Poetry of Love, Resistance, & Solidarity

Does and fawns swan with impunity

from lawn to lawn, foxes with their kits

saunter down alleys, no longer afraid of us

and our over-bred dogs. Pumas appear

in California suburbs, and coyotes howl

in the canyons of New York.

 

If we appear, they trot a few feet, then

turn to stare. Some refuse to leave a juicy

bag of garbage and dare us to take back

what once was ours. Impatient with our

meager leavings, will they begin to feed

on helpless homeless, sleeping on cardboard?

 

Meanwhile, deep in unnamed forests, new

plagues mutate from beast to man, a rear

guard action to revenge the lost habitats.

Will they evolve in time to prevent us

from destroying Eden, as we throw pennies

at dying species or jail them in our zoos?

~ Janet Jenkins-Stotts

Janet Jenkins-Stotts’ poems have been published in Kansas Voices, Konza Journal, River City Voices, Dash, Passager, and the Swedish underground journal, Devote. She lives in Topeka, KS. with her husband and their min-pin, Romeo.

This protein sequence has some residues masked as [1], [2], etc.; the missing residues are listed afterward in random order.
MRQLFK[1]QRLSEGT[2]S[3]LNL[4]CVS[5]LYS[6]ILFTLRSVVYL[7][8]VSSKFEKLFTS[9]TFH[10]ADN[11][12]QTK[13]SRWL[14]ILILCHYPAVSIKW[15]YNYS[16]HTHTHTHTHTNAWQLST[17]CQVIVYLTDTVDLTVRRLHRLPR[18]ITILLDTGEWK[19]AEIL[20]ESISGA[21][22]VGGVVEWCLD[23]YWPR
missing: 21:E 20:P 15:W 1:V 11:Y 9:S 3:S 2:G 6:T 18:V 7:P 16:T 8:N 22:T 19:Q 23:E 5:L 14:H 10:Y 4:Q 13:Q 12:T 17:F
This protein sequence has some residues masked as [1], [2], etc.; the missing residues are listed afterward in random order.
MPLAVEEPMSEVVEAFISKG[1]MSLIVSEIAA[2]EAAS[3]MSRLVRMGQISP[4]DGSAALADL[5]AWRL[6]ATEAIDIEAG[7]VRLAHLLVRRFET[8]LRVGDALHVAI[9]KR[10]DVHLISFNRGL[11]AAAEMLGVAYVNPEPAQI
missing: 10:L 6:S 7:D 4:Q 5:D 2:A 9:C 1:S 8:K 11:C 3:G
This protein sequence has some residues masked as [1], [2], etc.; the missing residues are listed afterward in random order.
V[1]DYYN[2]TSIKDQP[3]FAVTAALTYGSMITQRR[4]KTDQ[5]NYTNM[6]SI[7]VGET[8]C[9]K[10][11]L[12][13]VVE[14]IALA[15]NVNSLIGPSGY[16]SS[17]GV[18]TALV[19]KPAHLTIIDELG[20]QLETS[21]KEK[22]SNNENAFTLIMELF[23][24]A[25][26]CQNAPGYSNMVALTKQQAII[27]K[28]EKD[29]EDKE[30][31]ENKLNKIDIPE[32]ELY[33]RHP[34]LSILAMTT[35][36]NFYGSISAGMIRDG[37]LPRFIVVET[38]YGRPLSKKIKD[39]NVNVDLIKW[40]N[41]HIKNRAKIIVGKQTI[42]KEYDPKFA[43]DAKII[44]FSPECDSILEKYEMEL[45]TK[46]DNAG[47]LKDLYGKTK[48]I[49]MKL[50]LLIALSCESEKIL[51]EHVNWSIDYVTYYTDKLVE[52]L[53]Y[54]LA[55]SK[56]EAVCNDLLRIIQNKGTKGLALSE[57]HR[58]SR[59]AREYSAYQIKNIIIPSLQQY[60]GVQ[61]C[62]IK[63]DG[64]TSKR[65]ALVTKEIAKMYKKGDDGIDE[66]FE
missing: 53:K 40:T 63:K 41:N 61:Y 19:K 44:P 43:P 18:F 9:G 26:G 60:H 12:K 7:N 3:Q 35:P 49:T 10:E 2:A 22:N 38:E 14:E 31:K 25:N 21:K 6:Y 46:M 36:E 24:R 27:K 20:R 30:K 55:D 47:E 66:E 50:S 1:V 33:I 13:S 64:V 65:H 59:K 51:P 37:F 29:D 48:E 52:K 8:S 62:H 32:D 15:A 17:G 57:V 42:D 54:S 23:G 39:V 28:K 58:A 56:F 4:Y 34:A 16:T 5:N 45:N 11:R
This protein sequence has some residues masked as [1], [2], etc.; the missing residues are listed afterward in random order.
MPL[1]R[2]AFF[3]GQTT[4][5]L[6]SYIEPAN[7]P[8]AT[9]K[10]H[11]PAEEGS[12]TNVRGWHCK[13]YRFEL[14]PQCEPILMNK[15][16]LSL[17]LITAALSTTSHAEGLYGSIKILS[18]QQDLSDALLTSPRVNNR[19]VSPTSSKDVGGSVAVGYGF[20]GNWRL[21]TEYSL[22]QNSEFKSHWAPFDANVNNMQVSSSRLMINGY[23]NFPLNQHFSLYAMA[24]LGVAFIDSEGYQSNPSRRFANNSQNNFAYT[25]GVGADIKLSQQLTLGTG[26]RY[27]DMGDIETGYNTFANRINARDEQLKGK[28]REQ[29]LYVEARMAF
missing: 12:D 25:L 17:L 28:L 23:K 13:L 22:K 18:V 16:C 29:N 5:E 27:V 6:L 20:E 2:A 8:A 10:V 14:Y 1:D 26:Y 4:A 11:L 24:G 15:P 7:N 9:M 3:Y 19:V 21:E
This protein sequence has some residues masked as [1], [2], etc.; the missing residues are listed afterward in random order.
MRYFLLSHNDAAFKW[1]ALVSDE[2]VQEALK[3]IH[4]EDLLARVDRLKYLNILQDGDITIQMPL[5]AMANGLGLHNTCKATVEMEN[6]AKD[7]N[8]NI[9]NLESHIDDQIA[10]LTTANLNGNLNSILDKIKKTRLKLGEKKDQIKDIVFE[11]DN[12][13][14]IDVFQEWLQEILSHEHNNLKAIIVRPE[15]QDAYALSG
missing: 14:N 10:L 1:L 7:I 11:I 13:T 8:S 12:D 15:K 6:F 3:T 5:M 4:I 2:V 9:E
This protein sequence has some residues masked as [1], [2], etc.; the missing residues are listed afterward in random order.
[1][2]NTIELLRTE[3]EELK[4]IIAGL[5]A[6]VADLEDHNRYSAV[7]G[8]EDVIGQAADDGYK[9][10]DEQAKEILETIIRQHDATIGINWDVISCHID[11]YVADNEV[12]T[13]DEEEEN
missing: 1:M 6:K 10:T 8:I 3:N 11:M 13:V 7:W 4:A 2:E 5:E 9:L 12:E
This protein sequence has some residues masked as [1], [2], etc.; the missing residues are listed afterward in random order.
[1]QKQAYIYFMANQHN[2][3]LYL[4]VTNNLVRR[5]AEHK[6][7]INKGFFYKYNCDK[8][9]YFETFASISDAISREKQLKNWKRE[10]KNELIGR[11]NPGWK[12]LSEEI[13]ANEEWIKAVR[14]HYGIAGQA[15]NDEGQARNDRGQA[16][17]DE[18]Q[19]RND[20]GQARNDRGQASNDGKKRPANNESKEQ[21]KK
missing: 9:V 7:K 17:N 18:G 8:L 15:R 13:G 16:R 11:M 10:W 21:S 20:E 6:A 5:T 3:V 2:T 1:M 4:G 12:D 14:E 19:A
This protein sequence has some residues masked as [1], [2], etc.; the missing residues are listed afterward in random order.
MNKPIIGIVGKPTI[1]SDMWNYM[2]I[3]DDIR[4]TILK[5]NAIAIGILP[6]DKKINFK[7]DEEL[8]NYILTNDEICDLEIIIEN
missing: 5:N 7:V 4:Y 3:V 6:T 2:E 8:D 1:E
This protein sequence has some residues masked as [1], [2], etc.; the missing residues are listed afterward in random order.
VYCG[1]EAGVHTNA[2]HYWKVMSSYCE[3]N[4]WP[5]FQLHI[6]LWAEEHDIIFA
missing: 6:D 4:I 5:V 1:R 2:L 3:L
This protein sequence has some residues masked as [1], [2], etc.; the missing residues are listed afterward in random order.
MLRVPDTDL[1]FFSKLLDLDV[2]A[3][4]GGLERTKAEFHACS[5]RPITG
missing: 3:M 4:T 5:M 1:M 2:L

Matthew David Manning holds degrees in creative writing from Arizona State University and Pittsburg State University. His poetry has appeared various publications including I-70 Review, Red Paint Hill, Rust + Moth, Kansas Time + Place, and Chiron Review. He recently became a father and has been enjoying his transition into high school education at Wyandotte High School in Kansas City, KS.

Editor’s Note: Recently, an animal has been rummaging around on my deck. It isn’t on the ground floor, and there are no stairs, so I assume that it climbs one of the vertical wooden beams to get up to it. I know the woods behind our house is full of animals, but most of them, like the one going through my stuff, I never actually get to see. Janet’s poem makes me feel like there’s a hidden world all around that nobody seems to be keeping tabs on. Maybe someone should?

Comments on: "Ark — By Janet Jenkins-Stotts" (2)

  1. janet stotts said:

    Thanks for publishing The Ark. It is one of my children I thought might go homeless. Jan Stotts

  2. Patricia Traxler said:

    An intriguing poem–nice work!

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